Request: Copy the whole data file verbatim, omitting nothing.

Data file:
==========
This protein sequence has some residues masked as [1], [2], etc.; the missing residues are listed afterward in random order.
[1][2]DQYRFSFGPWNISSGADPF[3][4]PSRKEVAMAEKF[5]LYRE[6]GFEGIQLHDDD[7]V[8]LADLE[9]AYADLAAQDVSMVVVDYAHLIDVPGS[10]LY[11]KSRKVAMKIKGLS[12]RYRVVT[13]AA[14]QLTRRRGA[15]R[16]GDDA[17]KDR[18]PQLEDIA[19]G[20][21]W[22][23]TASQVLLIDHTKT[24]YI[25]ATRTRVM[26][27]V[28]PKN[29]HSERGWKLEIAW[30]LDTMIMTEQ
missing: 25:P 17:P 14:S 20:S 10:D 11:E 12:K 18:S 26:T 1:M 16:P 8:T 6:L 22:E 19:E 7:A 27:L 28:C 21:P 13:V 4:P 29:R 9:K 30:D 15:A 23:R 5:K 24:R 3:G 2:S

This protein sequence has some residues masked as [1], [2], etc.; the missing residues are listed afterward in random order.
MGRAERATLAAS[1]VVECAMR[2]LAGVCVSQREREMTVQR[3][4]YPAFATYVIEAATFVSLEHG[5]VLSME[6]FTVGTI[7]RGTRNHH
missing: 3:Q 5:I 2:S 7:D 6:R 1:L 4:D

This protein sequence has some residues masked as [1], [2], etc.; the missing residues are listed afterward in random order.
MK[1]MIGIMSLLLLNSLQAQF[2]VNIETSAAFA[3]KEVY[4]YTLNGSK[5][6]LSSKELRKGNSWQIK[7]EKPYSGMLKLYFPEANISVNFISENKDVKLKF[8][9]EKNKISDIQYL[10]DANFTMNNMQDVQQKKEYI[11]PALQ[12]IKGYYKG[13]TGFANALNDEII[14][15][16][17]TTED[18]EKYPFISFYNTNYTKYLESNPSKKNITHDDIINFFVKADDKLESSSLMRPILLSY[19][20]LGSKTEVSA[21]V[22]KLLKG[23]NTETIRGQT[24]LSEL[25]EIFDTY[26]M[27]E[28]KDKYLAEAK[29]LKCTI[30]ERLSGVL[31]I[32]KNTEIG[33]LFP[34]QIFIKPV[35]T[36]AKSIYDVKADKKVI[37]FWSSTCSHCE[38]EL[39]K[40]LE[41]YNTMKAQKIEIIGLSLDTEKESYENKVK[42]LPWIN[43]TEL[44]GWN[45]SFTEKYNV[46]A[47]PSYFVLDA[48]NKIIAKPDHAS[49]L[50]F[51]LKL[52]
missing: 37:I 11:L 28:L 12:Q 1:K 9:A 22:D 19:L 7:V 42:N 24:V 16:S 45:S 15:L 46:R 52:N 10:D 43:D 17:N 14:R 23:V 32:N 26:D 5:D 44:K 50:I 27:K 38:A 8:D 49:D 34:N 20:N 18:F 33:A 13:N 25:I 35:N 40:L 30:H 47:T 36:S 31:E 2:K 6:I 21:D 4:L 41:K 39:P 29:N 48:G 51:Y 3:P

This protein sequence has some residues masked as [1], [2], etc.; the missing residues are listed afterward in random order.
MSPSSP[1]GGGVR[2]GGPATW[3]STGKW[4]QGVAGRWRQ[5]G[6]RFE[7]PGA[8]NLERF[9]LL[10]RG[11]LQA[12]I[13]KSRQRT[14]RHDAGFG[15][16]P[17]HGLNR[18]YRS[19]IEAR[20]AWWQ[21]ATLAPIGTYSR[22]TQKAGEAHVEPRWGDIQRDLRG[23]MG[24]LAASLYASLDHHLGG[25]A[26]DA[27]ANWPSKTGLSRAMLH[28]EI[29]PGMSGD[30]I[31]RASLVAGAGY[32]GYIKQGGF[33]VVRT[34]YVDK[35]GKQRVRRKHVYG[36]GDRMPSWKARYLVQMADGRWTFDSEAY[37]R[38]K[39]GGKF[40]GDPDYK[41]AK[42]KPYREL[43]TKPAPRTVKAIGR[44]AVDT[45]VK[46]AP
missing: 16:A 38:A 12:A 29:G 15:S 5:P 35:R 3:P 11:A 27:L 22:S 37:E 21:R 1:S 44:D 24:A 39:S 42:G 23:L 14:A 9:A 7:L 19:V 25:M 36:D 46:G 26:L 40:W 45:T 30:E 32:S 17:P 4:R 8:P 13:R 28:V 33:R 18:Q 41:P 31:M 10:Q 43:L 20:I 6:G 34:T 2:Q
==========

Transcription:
This protein sequence has some residues masked as [1], [2], etc.; the missing residues are listed afterward in random order.
[1][2]DQYRFSFGPWNISSGADPF[3][4]PSRKEVAMAEKF[5]LYRE[6]GFEGIQLHDDD[7]V[8]LADLE[9]AYADLAAQDVSMVVVDYAHLIDVPGS[10]LY[11]KSRKVAMKIKGLS[12]RYRVVT[13]AA[14]QLTRRRGA[15]R[16]GDDA[17]KDR[18]PQLEDIA[19]G[20][21]W[22][23]TASQVLLIDHTKT[24]YI[25]ATRTRVM[26][27]V[28]PKN[29]HSERGWKLEIAW[30]LDTMIMTEQ
missing: 25:P 17:P 14:S 20:S 10:D 11:E 12:K 18:S 26:T 1:M 16:P 8:T 6:L 22:E 19:E 7:A 27:L 28:C 21:P 13:V 4:P 29:R 9:K 30:D 15:A 23:R 5:K 24:R 3:G 2:S

This protein sequence has some residues masked as [1], [2], etc.; the missing residues are listed afterward in random order.
MGRAERATLAAS[1]VVECAMR[2]LAGVCVSQREREMTVQR[3][4]YPAFATYVIEAATFVSLEHG[5]VLSME[6]FTVGTI[7]RGTRNHH
missing: 3:Q 5:I 2:S 7:D 6:R 1:L 4:D

This protein sequence has some residues masked as [1], [2], etc.; the missing residues are listed afterward in random order.
MK[1]MIGIMSLLLLNSLQAQF[2]VNIETSAAFA[3]KEVY[4]YTLNGSK[5][6]LSSKELRKGNSWQIK[7]EKPYSGMLKLYFPEANISVNFISENKDVKLKF[8][9]EKNKISDIQYL[10]DANFTMNNMQDVQQKKEYI[11]PALQ[12]IKGYYKG[13]TGFANALNDEII[14][15][16][17]TTED[18]EKYPFISFYNTNYTKYLESNPSKKNITHDDIINFFVKADDKLESSSLMRPILLSY[19][20]LGSKTEVSA[21]V[22]KLLKG[23]NTETIRGQT[24]LSEL[25]EIFDTY[26]M[27]E[28]KDKYLAEAK[29]LKCTI[30]ERLSGVL[31]I[32]KNTEIG[33]LFP[34]QIFIKPV[35]T[36]AKSIYDVKADKKVI[37]FWSSTCSHCE[38]EL[39]K[40]LE[41]YNTMKAQKIEIIGLSLDTEKESYENKVK[42]LPWIN[43]TEL[44]GWN[45]SFTEKYNV[46]A[47]PSYFVLDA[48]NKIIAKPDHAS[49]L[50]F[51]LKL[52]
missing: 37:I 11:L 28:L 12:Q 1:K 9:A 22:D 19:L 7:V 42:N 24:V 16:S 45:S 15:L 46:R 52:N 10:D 43:D 17:N 14:R 23:V 32:N 26:D 5:D 44:K 50:I 27:K 38:A 8:D 49:D 34:N 20:N 18:F 33:A 13:N 25:I 35:N 40:L 30:H 47:T 36:S 31:E 2:K 6:I 21:D 4:L 41:K 39:P 29:N 48:G 51:Y 3:P

This protein sequence has some residues masked as [1], [2], etc.; the missing residues are listed afterward in random order.
MSPSSP[1]GGGVR[2]GGPATW[3]STGKW[4]QGVAGRWRQ[5]G[6]RFE[7]PGA[8]NLERF[9]LL[10]RG[11]LQA[12]I[13]KSRQRT[14]RHDAGFG[15][16]P[17]HGLNR[18]YRS[19]IEAR[20]AWWQ[21]ATLAPIGTYSR[22]TQKAGEAHVEPRWGDIQRDLRG[23]MG[24]LAASLYASLDHHLGG[25]A[26]DA[27]ANWPSKTGLSRAMLH[28]EI[29]PGMSGD[30]I[31]RASLVAGAGY[32]GYIKQGGF[33]VVRT[34]YVDK[35]GKQRVRRKHVYG[36]GDRMPSWKARYLVQMADGRWTFDSEAY[37]R[38]K[39]GGKF[40]GDPDYK[41]AK[42]KPYREL[43]TKPAPRTVKAIGR[44]AVDT[45]VK[46]AP
missing: 16:A 38:A 12:A 29:G 15:S 5:P 35:R 3:P 11:A 27:L 22:S 37:E 21:R 1:S 44:D 24:A 39:S 42:G 23:L 14:A 9:A 7:L 19:V 25:M 36:D 46:G 26:L 40:W 45:T 30:E 32:S 17:P 4:R 8:P 13:R 28:V 33:R 18:Q 41:P 31:M 10:Q 43:L 20:I 6:G 34:T 2:Q